WHERE TO WATCH IT- You can go see it at VOX Cinemas at Almaza City Center and Mall of Egypt as well as Arkan, but this time, we will uncharacteristically recommend watching it on your laptop if you have access to Prime Video US. It’s more captivating to feel the movie is unfolding on your own screen.


The Seven Husbands of Evelyn Hugo is an international sensation. Taylor Jenkins Reid’s bestselling 2017 novel has caused waves in bookstores and on BookTok. The narrative sees Old Hollywood starlet Evelyn Hugo choosing an unaccomplished journalist with no career prospects to report her final interview, in which she spills the tea about her peers, the industry, her seven marriages, and even the interviewer.

Production companies have been vying for the film rights to the book after its success, with Netflix ultimately snagging them. Since Netflix is infamous for bad live-action adaptations, their announcement last year was met with online outrage from fans, who don’t trust the platform to do the book justice. The book’s full length will definitely be difficult to cover in the span of one 90-minute movie, and fans argue that a mini-series dedicating an episode to each of Evelyn’s husbands would deliver a more faithful adaptation.

WHERE TO GET IT- Rumors that the streaming platform has quietly pulled the brakes on the project are just more reason to buy the book, which you can do at Diwan or Alef.



WONDERING WHERE TO HAVE YOUR FIRST IFTAR? At the risk of starting a war, Hagoga makes Egyptian food that rivals your grandma’s. Despite having 500k+ likes and almost 1 mn followers on their Facebook page, you might have not heard of this unbelievably good and surprisingly affordable restaurant. You really can’t miss regardless of what you order, but the absolute must-haves are the Roz Me’ammar (which comes with a generous dollop of eshta on top), the Tarb, and, if you’re brave, Tagin El Hagg, followed by a shot of the complimentary Whiskey El Ghalaba. Hagoga does not offer any desserts, but we’ve found that adding sugar to the Roz Me’ammar is sinfully delicious (trust us).

Head there early if you want a table right away: Located at the Madfaia Garden near Sheraton El Mattar, the restaurant is fairly large — but the demand is so high that they provide seating for those waiting in line. They don’t take reservations, so we recommend that you try to get there before 4pm. Even though delivery isn’t an option, you can order your meal to-go. But if you’re going to be there anyway, you might as well dine-in for the full Hagoga experience.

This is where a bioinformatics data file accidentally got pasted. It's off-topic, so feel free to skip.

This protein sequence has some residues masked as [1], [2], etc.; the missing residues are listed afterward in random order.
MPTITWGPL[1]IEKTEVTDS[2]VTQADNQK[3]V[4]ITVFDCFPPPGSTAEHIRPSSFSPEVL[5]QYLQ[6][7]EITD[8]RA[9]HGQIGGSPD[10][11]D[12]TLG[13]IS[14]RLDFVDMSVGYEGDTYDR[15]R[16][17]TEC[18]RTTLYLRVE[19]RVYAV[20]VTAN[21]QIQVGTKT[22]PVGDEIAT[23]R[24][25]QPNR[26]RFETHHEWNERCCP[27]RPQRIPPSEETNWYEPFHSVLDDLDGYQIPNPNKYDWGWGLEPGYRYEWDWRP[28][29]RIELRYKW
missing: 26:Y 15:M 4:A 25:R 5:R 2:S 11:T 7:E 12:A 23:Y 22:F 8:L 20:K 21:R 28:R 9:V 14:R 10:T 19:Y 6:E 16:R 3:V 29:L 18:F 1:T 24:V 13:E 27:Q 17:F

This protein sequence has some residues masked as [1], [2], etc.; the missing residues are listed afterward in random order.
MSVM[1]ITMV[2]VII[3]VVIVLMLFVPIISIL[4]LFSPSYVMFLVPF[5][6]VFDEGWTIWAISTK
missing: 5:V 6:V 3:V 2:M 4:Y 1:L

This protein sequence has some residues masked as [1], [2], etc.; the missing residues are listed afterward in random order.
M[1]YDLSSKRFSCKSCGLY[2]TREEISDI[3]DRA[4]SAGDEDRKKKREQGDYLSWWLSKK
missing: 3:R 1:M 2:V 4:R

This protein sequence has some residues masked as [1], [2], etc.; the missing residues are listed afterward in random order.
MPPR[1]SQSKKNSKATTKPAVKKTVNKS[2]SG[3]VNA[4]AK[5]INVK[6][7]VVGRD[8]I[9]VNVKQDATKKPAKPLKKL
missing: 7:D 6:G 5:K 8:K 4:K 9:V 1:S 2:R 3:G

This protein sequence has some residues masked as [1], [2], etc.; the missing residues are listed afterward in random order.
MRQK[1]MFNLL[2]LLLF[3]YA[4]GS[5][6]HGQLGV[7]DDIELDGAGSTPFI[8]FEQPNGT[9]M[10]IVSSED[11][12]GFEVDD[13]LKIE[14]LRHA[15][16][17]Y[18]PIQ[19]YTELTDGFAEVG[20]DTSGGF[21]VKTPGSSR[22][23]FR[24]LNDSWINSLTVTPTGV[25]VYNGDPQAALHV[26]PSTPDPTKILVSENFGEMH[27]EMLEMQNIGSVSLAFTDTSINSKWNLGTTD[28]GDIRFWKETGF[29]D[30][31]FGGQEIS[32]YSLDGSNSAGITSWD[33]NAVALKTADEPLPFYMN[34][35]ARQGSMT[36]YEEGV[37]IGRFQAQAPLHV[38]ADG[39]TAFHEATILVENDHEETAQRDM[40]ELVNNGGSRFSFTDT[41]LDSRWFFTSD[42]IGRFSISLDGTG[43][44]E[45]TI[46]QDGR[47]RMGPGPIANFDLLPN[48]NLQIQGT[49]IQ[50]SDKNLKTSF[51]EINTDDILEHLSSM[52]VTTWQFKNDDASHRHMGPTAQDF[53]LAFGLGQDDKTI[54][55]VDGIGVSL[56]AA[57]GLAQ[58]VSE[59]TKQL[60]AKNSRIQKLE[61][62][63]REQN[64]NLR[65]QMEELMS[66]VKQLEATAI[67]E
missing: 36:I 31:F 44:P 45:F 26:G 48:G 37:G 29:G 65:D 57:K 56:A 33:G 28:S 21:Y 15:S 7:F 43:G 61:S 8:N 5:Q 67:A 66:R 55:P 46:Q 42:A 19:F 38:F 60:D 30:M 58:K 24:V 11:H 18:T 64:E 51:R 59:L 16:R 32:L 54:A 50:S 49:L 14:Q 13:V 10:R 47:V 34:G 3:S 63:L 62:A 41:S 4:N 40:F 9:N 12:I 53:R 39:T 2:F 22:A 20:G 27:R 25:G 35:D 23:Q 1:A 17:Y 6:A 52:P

???? Per person: EGP 150-300

???? Alcohol? No

???? Outdoor seating? Yes

???? Accessibility friendly? Yes


A recently released podcast hosted by two ambitious business students, Abdallah Khattab and Zeyad Gebaly, offers viewers vicarious mentorship from businesspeople pioneering their respective fields. Targeting a younger audience, Eh El Kalam (on Youtube) is in Egyptian Arabic (sorry, unilingual folks).

The premise behind Eh El Kalam is making insider knowledge accessible to watchers / listeners and expelling the ambiguity and misconceptions surrounding each trade. The hosts hope to make success a more tangible concept rather than an abstract daydream by detailing the guests’ journeys and showing that success is not always linear. Guests face good-willed interviewers whose curiosity and relatability allows them to connect with their admirers on a more personal level. The six episodes feature the likes of architect Hany Saad, footballer Ayman Younis, and musician Hisham Kharma.

STARTED FROM THE BOTTOM, NOW WE HERE- The episode featuring Hany Saad, a titan of architecture, sees him dive into how he was introduced to the field with no mentors or network. Despite being offered a TA position as a fresh grad, Saad didn’t see himself going down the academic route. “I wanted to be around sand and cement,” he told Khattab and Gebaly. He detailed his humble beginnings, when, desperate to land his first gig, he offered his designing services without charge and worked out of his first office: the trunk of his car. While Saad now sees his initial disconnect from the field as an advantage, he talks about wanting to reshape the industry to be more welcoming to the younger generation.